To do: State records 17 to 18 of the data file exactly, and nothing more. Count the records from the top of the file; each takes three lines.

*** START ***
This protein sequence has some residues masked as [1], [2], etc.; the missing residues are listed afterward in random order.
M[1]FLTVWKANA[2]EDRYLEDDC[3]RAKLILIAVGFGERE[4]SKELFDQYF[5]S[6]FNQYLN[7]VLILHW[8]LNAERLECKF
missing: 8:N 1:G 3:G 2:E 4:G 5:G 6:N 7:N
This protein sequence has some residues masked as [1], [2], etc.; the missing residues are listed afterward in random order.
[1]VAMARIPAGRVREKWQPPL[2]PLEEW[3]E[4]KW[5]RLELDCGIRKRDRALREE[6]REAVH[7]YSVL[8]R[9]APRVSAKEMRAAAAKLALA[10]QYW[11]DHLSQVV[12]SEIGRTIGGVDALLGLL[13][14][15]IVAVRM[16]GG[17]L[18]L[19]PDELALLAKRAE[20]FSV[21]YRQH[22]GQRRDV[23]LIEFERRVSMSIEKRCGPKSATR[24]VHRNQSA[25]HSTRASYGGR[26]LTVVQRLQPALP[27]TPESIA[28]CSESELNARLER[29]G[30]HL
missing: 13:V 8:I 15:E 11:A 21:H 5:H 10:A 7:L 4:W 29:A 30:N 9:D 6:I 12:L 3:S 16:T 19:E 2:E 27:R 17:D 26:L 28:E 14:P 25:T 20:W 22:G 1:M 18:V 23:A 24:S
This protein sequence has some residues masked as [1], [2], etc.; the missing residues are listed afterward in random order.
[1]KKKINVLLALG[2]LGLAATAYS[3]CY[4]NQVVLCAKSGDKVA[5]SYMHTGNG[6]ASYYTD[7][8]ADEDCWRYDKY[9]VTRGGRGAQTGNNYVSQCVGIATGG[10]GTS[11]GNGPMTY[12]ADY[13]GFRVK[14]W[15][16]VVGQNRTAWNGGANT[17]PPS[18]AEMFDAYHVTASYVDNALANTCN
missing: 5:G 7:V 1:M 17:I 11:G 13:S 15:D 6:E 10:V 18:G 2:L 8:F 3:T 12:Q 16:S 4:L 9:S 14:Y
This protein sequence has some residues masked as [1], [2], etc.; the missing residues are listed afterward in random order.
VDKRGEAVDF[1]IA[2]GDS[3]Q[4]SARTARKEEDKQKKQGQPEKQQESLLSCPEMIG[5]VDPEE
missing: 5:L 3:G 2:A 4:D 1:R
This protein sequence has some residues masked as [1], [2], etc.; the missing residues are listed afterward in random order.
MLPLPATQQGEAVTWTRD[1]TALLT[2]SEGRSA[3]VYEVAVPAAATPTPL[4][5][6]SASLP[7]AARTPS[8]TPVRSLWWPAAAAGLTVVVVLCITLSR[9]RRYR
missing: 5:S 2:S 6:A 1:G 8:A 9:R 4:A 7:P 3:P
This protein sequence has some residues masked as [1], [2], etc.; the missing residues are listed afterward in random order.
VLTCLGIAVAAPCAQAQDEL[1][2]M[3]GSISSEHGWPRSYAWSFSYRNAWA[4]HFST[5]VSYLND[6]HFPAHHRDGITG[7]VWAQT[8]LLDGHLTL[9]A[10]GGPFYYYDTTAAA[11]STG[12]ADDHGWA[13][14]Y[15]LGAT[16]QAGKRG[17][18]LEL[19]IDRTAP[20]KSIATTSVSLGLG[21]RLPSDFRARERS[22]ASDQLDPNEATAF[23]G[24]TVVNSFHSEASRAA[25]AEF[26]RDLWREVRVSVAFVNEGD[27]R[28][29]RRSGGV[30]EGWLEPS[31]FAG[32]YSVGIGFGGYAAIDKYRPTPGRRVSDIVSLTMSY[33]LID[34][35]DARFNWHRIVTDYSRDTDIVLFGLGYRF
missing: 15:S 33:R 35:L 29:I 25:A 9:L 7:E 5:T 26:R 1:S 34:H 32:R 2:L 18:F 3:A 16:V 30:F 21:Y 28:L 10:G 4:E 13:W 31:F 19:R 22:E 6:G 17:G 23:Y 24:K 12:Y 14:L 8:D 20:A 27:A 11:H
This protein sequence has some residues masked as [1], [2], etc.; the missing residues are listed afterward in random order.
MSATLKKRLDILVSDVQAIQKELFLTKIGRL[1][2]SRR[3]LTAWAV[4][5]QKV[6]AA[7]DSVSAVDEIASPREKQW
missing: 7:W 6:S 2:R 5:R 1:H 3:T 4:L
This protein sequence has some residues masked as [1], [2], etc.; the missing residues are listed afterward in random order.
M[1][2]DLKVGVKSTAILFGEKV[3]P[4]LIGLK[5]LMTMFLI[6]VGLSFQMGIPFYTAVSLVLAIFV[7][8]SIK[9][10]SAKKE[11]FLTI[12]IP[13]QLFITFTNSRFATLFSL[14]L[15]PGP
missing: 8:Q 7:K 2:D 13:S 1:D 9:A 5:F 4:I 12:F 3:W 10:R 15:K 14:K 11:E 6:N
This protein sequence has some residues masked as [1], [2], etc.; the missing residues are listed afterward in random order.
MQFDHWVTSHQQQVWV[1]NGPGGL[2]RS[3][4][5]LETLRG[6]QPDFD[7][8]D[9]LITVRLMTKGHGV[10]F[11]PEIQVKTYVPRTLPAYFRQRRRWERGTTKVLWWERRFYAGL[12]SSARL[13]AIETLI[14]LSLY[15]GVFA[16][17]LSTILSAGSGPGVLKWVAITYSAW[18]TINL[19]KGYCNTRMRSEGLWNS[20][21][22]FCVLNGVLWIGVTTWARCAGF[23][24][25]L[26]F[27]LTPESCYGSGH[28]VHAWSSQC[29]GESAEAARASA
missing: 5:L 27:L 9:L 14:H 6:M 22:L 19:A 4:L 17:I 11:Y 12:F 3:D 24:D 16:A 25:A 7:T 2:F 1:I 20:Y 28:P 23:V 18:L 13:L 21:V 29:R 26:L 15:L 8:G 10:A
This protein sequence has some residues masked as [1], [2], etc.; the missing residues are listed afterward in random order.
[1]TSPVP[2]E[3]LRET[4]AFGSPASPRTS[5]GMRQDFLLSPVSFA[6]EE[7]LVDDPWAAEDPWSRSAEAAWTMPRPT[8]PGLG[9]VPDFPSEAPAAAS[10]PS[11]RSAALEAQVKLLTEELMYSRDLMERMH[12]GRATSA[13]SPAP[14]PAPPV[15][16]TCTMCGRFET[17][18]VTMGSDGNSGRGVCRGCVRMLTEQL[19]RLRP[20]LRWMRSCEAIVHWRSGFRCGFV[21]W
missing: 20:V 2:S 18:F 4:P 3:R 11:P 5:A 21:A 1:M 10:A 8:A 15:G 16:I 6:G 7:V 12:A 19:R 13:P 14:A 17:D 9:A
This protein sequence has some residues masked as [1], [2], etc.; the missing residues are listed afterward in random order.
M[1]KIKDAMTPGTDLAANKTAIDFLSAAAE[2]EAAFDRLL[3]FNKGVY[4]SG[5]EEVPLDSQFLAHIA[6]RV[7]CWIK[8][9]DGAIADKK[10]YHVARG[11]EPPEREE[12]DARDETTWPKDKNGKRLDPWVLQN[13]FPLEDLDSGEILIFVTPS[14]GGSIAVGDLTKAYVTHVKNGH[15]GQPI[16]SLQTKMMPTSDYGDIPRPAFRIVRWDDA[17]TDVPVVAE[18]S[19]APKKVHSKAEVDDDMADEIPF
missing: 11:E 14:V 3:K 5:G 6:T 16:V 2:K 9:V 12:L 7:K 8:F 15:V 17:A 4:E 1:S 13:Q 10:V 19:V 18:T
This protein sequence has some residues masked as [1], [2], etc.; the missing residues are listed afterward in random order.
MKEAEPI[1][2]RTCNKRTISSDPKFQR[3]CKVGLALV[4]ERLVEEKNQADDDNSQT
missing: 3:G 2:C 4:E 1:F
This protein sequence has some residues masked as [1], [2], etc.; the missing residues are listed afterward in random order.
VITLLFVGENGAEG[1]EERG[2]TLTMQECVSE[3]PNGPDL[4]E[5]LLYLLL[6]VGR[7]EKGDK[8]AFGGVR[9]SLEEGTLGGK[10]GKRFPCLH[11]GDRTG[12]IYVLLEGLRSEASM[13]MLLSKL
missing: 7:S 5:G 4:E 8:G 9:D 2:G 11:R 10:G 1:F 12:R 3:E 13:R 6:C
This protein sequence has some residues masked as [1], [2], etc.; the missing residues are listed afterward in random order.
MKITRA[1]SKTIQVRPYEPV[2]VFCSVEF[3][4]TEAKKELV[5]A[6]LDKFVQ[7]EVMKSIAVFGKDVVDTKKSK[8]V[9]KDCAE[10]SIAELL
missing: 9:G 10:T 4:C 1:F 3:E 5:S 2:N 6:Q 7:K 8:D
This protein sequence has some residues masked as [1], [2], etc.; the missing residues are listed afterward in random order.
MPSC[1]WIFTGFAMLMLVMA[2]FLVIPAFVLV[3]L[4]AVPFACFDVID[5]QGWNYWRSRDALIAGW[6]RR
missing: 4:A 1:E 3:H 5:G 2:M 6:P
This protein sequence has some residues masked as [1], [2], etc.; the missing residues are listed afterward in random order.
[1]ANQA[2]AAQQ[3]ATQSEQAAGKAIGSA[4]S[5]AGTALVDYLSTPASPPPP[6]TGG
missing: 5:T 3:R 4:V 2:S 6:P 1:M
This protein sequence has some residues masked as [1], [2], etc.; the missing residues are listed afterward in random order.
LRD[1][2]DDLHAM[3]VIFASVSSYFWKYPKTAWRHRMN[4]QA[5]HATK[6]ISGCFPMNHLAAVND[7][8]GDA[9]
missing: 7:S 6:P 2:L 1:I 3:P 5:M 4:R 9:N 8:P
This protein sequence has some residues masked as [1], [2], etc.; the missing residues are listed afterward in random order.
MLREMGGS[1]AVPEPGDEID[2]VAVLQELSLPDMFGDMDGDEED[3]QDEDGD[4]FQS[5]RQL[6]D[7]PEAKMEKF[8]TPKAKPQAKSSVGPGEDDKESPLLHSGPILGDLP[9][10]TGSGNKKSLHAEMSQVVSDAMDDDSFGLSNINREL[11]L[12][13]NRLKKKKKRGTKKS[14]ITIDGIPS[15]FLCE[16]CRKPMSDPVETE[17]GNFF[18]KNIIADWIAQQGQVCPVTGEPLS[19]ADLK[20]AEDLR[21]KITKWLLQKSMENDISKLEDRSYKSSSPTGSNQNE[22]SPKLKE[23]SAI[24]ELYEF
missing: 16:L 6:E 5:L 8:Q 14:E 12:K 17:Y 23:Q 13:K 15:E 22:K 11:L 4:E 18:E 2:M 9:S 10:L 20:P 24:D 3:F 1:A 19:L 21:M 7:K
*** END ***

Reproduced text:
This protein sequence has some residues masked as [1], [2], etc.; the missing residues are listed afterward in random order.
LRD[1][2]DDLHAM[3]VIFASVSSYFWKYPKTAWRHRMN[4]QA[5]HATK[6]ISGCFPMNHLAAVND[7][8]GDA[9]
missing: 7:S 6:P 2:L 1:I 3:P 5:M 4:R 9:N 8:P
This protein sequence has some residues masked as [1], [2], etc.; the missing residues are listed afterward in random order.
MLREMGGS[1]AVPEPGDEID[2]VAVLQELSLPDMFGDMDGDEED[3]QDEDGD[4]FQS[5]RQL[6]D[7]PEAKMEKF[8]TPKAKPQAKSSVGPGEDDKESPLLHSGPILGDLP[9][10]TGSGNKKSLHAEMSQVVSDAMDDDSFGLSNINREL[11]L[12][13]NRLKKKKKRGTKKS[14]ITIDGIPS[15]FLCE[16]CRKPMSDPVETE[17]GNFF[18]KNIIADWIAQQGQVCPVTGEPLS[19]ADLK[20]AEDLR[21]KITKWLLQKSMENDISKLEDRSYKSSSPTGSNQNE[22]SPKLKE[23]SAI[24]ELYEF
missing: 16:L 6:E 5:L 8:Q 14:E 12:K 17:Y 23:Q 13:K 15:E 22:K 11:L 4:E 18:E 2:M 9:S 10:L 20:P 24:D 3:F 1:A 19:L 21:M 7:K